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Trump Is Abandoning The Paris Agreement. If Only That Were The Worst Of It

In this 2018 file photo, Russ Lewis covers his eyes from a gust of wind and a blast of sand as Hurricane Florence approaches Myrtle Beach, S.C. (David Goldman/AP)
In this 2018 file photo, Russ Lewis covers his eyes from a gust of wind and a blast of sand as Hurricane Florence approaches Myrtle Beach, S.C. (David Goldman/AP)

President Trump is officially pulling the U.S. out of the Paris Climate Agreement. I can’t even care.

The formal withdrawal from the pact adds to a long list of pro-business, anti-climate moves the Trump administration has made. After almost three years of policies detrimental to the environment, this latest insult is a mere footnote.

Trump scuttled President Obama’s plan for cleaner electricity, weakened regulations on methane, froze fuel-economy standards (that Obama had scheduled to tighten), eased fracking regulations, and lunged at every opportunity to bolster domestic fossil fuel production, including offshore drilling. Those changes alone represent gigatons more carbon in the atmosphere, now and for years to come.

He tried his best to prop up the coal industry, although it’s going bankrupt anyway. The administration even determined that the rules limiting mercury emissions from coal-fired power plants were costing producers too much, despite the established science that says mercury impairs brain development in infants and children.

Leaving the Paris Agreement? If only that were the worst of it.

In this 2018 photo, President Trump watches French President Emmanuel Macron and German Chancellor Angela Merkel during ceremonies at the Arc de Triomphe in Paris. Trump officially notified the U.N. on Monday of his intention to withdraw the U.S. from the Paris Climate Agreement. France and Germany remain in the agreement. (Francois Mori/AP)
In this 2018 photo, President Trump watches French President Emmanuel Macron and German Chancellor Angela Merkel during ceremonies at the Arc de Triomphe in Paris. Trump officially notified the U.N. on Monday of his intention to withdraw the U.S. from the Paris Climate Agreement. France and Germany remain in the agreement. (Francois Mori/AP)

The president's every move seems designed to spite climate activists and mollify his political base. Every action that flies in the face of the climate crisis further demonstrates how willing Trump is to antagonize a movement historically identified with the left, and how much he is dedicated to fossil energy dominance.

Nobody expected this president to get behind something like the Green New Deal, but there are measures that are palatable to conservatives he could have taken. Some prominent Republicans have come out in support of a carbon tax, for example. Even doing nothing about climate policy would be an improvement, but Trump sneers at anything that would put a chink in his armor of climate denial.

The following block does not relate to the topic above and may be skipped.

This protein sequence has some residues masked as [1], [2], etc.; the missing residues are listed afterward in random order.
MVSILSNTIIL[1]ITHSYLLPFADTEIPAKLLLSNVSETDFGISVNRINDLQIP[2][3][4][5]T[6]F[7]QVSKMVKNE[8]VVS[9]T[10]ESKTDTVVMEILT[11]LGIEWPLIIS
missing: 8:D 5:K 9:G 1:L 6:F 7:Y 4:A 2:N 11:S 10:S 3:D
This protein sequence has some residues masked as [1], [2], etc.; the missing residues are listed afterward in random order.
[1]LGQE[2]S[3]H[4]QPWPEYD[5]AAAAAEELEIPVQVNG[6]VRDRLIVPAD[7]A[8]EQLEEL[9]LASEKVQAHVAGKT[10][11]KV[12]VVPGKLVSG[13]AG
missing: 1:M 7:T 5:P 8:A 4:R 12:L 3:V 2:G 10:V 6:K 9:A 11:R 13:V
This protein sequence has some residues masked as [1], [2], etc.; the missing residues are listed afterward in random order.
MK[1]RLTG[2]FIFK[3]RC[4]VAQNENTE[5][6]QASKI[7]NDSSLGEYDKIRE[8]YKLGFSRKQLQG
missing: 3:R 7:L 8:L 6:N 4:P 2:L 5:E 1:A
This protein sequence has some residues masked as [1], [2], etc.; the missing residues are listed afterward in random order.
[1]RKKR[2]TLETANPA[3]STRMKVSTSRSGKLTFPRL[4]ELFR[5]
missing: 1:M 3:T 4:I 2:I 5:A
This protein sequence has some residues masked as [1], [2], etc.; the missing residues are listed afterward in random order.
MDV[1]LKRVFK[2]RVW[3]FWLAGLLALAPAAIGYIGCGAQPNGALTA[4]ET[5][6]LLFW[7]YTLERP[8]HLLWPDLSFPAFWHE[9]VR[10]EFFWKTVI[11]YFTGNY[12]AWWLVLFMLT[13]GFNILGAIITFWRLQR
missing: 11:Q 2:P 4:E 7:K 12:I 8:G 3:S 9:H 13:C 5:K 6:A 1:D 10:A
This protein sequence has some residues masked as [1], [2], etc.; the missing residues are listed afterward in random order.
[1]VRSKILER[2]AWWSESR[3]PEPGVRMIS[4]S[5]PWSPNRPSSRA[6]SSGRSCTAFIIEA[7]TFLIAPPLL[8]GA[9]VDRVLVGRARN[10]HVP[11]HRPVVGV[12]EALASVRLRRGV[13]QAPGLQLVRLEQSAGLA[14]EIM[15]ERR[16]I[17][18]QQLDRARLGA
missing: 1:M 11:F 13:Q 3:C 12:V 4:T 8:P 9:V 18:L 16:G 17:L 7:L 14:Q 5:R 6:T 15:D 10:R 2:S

Even doing nothing about climate policy would be an improvement, but Trump sneers at anything that would put a chink in his armor of climate denial.

To some extent, actions below the federal level have filled the gaps. America’s Pledge on Climate coalition, a project led by Michael Bloomberg, aims to meet the emission reduction commitments set out in the Paris Agreement at state and municipal levels. That kind of local and regional action can help counter the negative news from Washington.

But Trump has manufactured obstacles for states that pursue progressive climate policies. The Environmental Protection Agency revoked the waiver that allowed California to set its own tailpipe emissions standards, impeding that state’s efforts to promote more fuel-efficient vehicles.

Here in Massachusetts, the first grid-scale offshore wind farm in the country appeared set to begin construction in 2019, until a critical permit ran aground at the Department of the Interior. Gov. Charlie Baker’s trip to Washington to plead the case was unproductive, so this crucial renewable energy project is in limbo at least until the spring of 2020.

We’ve known of Trump’s intentions to leave the Paris Agreement since 2017, and our departure is a minor setback. The accord remains vital because it brings the nations of the world together to combat the climate crisis jointly, recognizing that cooperation and commitment from all parties are essential for success. Still, what the 192 countries agreed to in 2015 — and they are not on track — is not enough to forestall grave outcomes that are inevitable if damage to global ecosystems continues.

The bar has now been raised. A carbon-neutral economy by 2050, if not sooner, is the new standard for serious climate policy.

The rapid decarbonization of the economy that some of the Democratic presidential candidates have proposed — most notably Bernie Sanders and Elizabeth Warren — is the goal to which the nation should aspire right now. To establish global leadership on the climate front, and to give the world a fighting chance to avoid crashing across the threshold of a 2 degree Celsius rise above the pre-industrial baseline, the U.S. needs to go well beyond what it promised in 2015.

So, no, I don’t care that we’re officially out of the Paris Agreement. It’s not a surprise, and we’re facing many other critical climate issues.

What I do care about is electing a new president in 2020 who will rejoin the agreement on day one, and then begin the hard work of building the climate policy we need.

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Frederick Hewett Twitter Cognoscenti contributor
Frederick Hewett is a freelance writer living in Cambridge. He writes about energy, climate, politics and Boston.

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